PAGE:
France beats Norway 2-1 to remain undefeated in Women's World Cup

France's Eugenie Le Sommer celebrates with teammates in Nice. (AFP)
Updated 13 June 2019

France beats Norway 2-1 to remain undefeated in Women's World Cup

  • Le Sommer came to the rescue and moved France to 2-0 in this tournament

NICE, France: Eugenie Le Sommer scored the winning goal from the penalty spot to lift host nation France to a 2-1 win over Norway at the Women’s World Cup on Wednesday.
Then she had a special embrace for one of her teammates.
France defender Wendie Renard almost cost France the game when she turned the ball into her own net to even the match at 1-1.
Le Sommer came to the rescue and moved France to 2-0 in this tournament when she scored the winner in the 72nd minute. A relieved Renard was one of the first players to celebrate with Le Sommer.
“I knew it was hard for her,” Le Sommer said. “I know Wendie well, and I know how much she can give us. She came up to me completely naturally and thanked me and I just said ‘No.’“
“In the first match she scored two goals. What’s most important is the group. I’m happy also for her that her mistake was rectified.”
Neither goalkeeper was really tested in an entertaining first half, but France took the lead immediately after the break when Valerie Gauvin tapped in Amel Majri’s cross. Gauvin had been benched at the start of France’s opening 4-0 win over South Korea, reportedly because she was late to training.
Norway tied it eight minutes later when Renard knocked Isabell Herlovsen’s low cross into her own net.
Renard, considered one of the best defenders in the world, appeared to be in tears as she raised her face to the sky in anguish.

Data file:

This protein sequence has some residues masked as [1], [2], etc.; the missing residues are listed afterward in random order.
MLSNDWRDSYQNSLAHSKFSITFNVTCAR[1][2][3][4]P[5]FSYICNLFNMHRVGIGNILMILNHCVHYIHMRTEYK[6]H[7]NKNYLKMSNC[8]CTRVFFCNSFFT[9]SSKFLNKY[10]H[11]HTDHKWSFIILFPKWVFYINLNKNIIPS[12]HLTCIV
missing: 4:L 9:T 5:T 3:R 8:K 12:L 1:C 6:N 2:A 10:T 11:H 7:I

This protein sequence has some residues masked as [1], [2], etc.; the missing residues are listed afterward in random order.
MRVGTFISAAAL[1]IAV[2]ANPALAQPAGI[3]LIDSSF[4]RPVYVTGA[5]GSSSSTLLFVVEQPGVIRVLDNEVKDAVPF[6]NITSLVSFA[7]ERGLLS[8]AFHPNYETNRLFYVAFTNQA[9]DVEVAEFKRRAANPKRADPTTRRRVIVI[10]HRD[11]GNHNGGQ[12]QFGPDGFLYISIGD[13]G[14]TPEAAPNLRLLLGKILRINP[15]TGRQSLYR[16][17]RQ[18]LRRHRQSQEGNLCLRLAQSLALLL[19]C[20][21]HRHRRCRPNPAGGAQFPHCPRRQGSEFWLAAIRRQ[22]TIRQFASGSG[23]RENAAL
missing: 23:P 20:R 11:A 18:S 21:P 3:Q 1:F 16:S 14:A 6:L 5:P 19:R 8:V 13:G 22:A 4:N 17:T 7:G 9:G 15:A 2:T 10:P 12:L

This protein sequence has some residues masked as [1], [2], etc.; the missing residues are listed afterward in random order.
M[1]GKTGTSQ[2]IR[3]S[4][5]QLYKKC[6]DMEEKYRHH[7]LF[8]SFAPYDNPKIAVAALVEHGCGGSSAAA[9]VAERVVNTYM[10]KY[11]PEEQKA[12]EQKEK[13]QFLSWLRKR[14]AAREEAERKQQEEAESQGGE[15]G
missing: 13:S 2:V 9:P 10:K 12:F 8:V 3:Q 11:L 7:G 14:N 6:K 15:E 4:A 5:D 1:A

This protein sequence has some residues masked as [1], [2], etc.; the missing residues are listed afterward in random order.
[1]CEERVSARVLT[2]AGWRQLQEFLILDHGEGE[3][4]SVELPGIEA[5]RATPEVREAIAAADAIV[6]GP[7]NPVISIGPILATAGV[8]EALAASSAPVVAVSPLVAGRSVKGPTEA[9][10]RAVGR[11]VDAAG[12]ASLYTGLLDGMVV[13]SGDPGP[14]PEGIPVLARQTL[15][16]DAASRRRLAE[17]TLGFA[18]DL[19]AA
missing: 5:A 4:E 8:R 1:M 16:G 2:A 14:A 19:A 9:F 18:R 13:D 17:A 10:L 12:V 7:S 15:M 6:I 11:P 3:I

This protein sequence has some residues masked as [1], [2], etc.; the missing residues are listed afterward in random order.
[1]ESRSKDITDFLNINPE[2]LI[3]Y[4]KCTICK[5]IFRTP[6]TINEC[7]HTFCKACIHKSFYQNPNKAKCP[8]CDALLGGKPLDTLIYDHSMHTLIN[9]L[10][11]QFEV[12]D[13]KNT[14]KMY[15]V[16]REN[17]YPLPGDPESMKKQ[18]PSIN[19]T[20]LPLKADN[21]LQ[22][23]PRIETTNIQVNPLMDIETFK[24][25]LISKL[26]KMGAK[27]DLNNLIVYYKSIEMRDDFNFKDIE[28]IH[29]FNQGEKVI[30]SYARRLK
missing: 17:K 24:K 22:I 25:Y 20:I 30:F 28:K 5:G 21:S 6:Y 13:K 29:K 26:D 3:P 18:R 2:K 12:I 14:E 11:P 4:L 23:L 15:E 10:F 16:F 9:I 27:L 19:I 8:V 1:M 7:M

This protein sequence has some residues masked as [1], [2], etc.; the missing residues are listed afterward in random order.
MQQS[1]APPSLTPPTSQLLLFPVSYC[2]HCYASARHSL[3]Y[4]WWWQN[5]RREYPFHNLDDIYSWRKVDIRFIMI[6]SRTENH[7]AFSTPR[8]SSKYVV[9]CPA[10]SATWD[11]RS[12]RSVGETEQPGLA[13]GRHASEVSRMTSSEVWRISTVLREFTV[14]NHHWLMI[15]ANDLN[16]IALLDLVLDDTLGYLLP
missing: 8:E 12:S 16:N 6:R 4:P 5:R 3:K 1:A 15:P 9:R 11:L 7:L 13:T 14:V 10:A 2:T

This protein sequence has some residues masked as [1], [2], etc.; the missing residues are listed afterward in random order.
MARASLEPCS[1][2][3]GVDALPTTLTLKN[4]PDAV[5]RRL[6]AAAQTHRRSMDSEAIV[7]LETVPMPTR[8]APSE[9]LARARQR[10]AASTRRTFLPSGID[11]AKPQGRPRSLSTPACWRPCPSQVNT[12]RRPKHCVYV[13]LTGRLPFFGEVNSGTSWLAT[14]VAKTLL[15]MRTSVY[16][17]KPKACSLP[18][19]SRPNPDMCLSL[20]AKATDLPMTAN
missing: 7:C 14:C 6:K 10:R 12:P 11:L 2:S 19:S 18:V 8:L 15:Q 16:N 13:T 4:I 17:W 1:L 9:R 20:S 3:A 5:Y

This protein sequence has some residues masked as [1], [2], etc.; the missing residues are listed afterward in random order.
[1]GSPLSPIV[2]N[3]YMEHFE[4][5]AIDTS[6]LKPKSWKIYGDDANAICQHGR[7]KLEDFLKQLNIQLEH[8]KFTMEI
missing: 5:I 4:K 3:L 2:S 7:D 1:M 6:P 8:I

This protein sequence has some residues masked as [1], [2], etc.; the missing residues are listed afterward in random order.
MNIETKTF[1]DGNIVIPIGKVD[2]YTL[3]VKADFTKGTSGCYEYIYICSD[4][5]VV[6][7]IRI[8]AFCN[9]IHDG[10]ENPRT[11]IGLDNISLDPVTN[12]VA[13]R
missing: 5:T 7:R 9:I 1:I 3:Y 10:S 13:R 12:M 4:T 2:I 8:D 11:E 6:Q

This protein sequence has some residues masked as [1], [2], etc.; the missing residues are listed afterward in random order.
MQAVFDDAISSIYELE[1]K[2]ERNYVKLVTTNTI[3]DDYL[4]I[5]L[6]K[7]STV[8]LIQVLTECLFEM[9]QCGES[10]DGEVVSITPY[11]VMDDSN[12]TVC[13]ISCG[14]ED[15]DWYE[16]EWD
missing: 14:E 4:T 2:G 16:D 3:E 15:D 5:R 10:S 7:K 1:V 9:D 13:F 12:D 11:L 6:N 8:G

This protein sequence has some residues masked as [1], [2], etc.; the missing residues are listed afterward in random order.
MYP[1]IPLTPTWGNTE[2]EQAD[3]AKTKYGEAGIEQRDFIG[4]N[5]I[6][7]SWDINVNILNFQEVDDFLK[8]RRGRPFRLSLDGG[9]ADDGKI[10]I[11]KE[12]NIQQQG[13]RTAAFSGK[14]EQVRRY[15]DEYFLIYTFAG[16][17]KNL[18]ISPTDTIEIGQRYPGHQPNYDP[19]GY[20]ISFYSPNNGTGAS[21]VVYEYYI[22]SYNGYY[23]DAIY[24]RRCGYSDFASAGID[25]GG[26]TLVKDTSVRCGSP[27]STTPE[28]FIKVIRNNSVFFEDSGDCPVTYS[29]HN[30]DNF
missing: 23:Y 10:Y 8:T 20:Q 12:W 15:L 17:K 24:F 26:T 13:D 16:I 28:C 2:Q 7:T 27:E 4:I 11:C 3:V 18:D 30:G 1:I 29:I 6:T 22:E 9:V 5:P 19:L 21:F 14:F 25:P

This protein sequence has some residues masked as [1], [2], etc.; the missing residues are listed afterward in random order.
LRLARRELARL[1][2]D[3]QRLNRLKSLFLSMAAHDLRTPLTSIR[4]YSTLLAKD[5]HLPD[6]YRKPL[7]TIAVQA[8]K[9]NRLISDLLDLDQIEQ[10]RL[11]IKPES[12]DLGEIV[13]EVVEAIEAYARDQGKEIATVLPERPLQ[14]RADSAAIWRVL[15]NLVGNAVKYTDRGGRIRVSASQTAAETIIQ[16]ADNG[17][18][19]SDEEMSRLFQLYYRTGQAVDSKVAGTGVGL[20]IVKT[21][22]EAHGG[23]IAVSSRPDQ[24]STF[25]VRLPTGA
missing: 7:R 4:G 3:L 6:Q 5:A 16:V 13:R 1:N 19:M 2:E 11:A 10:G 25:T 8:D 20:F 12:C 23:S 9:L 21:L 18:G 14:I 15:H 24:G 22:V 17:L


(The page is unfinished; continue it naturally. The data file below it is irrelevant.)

“I made a huge, huge mistake but we showed our character,” Renard said. “Amel was speaking to me but I couldn’t really understand what she was saying. So to be safe I went to put it out for a corner but it ended up in the back of the net.
“It could have ruined the night, it could have put us in difficulty mentally but we really showed that we are ready, that we are strong.”
Video review was used on Le Sommer’s game-winning goal, which stood because a penalty was awarded after a high tackle by Ingrid Syrstad Engen on Marion Torrent.
“I saw the replays from afar and for me there was a contact that deserved the penalty,” Le Sommer said. “If it was against us, well I don’t know. ... I think the referee made the right decision. In the first match the VAR took away a goal from us, in this match it helped us get one, but what was most important was to win this match and the VAR maybe helped us, but we have to get used to this now in football.”
France is three points ahead of Norway in Group A. Nigeria was also three points behind France, which is vying to become the first nation to hold both the men’s and women’s World Cup titles at the same time.
“It was a battle for top spot, even though we can’t denigrate the last match against Nigeria,” Le Sommer said. “It was a very important victory today for our preparation for the rest of the tournament.”
Norway, which won the competition in 1995, is playing without Ada Hegerberg. The 2018 FIFA Ballon d’Or winner stepped down from the national team because of what she says are differences in the way the federation treats the men’s and women’s teams.